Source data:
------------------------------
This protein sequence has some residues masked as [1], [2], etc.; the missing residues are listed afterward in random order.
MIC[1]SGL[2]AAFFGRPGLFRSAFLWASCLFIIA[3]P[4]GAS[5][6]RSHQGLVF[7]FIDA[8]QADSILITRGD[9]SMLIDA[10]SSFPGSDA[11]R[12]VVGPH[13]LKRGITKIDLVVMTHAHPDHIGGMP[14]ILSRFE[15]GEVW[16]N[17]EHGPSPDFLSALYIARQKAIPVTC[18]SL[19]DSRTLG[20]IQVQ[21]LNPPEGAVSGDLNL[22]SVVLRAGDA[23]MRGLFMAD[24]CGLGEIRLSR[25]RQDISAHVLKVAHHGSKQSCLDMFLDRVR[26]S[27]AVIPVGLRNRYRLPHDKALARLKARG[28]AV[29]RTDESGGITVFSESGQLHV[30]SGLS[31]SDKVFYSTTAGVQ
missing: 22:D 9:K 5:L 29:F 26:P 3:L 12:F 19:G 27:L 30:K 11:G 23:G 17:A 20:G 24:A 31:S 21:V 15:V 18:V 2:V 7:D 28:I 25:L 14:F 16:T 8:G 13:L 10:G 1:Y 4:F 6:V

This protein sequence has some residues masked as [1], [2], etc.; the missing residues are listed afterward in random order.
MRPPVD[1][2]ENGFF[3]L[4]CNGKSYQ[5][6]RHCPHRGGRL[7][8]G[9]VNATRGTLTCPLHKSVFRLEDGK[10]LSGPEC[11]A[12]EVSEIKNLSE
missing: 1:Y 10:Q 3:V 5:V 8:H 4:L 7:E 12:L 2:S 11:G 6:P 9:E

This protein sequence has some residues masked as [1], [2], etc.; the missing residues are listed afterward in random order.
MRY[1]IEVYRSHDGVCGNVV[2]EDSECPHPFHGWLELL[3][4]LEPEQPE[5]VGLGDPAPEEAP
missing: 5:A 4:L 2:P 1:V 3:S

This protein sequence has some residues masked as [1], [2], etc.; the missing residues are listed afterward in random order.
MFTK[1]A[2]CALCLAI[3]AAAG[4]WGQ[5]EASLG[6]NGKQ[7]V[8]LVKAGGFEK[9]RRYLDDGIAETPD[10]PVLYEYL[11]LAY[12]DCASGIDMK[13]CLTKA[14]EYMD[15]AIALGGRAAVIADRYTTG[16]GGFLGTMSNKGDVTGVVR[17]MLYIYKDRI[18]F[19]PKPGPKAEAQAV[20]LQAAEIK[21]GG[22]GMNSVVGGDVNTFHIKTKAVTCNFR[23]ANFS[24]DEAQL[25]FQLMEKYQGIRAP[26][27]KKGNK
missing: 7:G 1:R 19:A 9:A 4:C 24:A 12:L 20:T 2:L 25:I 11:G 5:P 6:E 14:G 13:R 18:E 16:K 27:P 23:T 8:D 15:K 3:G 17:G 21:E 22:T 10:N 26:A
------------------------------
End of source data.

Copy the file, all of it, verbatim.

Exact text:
This protein sequence has some residues masked as [1], [2], etc.; the missing residues are listed afterward in random order.
MIC[1]SGL[2]AAFFGRPGLFRSAFLWASCLFIIA[3]P[4]GAS[5][6]RSHQGLVF[7]FIDA[8]QADSILITRGD[9]SMLIDA[10]SSFPGSDA[11]R[12]VVGPH[13]LKRGITKIDLVVMTHAHPDHIGGMP[14]ILSRFE[15]GEVW[16]N[17]EHGPSPDFLSALYIARQKAIPVTC[18]SL[19]DSRTLG[20]IQVQ[21]LNPPEGAVSGDLNL[22]SVVLRAGDA[23]MRGLFMAD[24]CGLGEIRLSR[25]RQDISAHVLKVAHHGSKQSCLDMFLDRVR[26]S[27]AVIPVGLRNRYRLPHDKALARLKARG[28]AV[29]RTDESGGITVFSESGQLHV[30]SGLS[31]SDKVFYSTTAGVQ
missing: 22:D 9:K 5:L 29:F 26:P 3:L 12:F 19:G 27:L 30:K 11:G 23:G 17:A 20:G 24:A 31:S 21:V 15:V 18:V 2:V 7:D 28:I 25:L 14:F 16:T 8:G 13:L 10:G 1:Y 4:F 6:V

This protein sequence has some residues masked as [1], [2], etc.; the missing residues are listed afterward in random order.
MRPPVD[1][2]ENGFF[3]L[4]CNGKSYQ[5][6]RHCPHRGGRL[7][8]G[9]VNATRGTLTCPLHKSVFRLEDGK[10]LSGPEC[11]A[12]EVSEIKNLSE
missing: 1:Y 10:Q 3:V 5:V 8:H 4:L 7:E 12:L 2:S 11:G 6:P 9:E

This protein sequence has some residues masked as [1], [2], etc.; the missing residues are listed afterward in random order.
MRY[1]IEVYRSHDGVCGNVV[2]EDSECPHPFHGWLELL[3][4]LEPEQPE[5]VGLGDPAPEEAP
missing: 5:A 4:L 2:P 1:V 3:S

This protein sequence has some residues masked as [1], [2], etc.; the missing residues are listed afterward in random order.
MFTK[1]A[2]CALCLAI[3]AAAG[4]WGQ[5]EASLG[6]NGKQ[7]V[8]LVKAGGFEK[9]RRYLDDGIAETPD[10]PVLYEYL[11]LAY[12]DCASGIDMK[13]CLTKA[14]EYMD[15]AIALGGRAAVIADRYTTG[16]GGFLGTMSNKGDVTGVVR[17]MLYIYKDRI[18]F[19]PKPGPKAEAQAV[20]LQAAEIK[21]GG[22]GMNSVVGGDVNTFHIKTKAVTCNFR[23]ANFS[24]DEAQL[25]FQLMEKYQGIRAP[26][27]KKGNK
missing: 7:G 1:R 19:A 9:A 4:C 24:A 12:L 20:T 2:L 25:I 11:G 5:P 6:E 14:G 13:R 18:E 16:K 27:P 23:T 8:D 15:K 3:G 17:G 21:E 22:T 10:N 26:A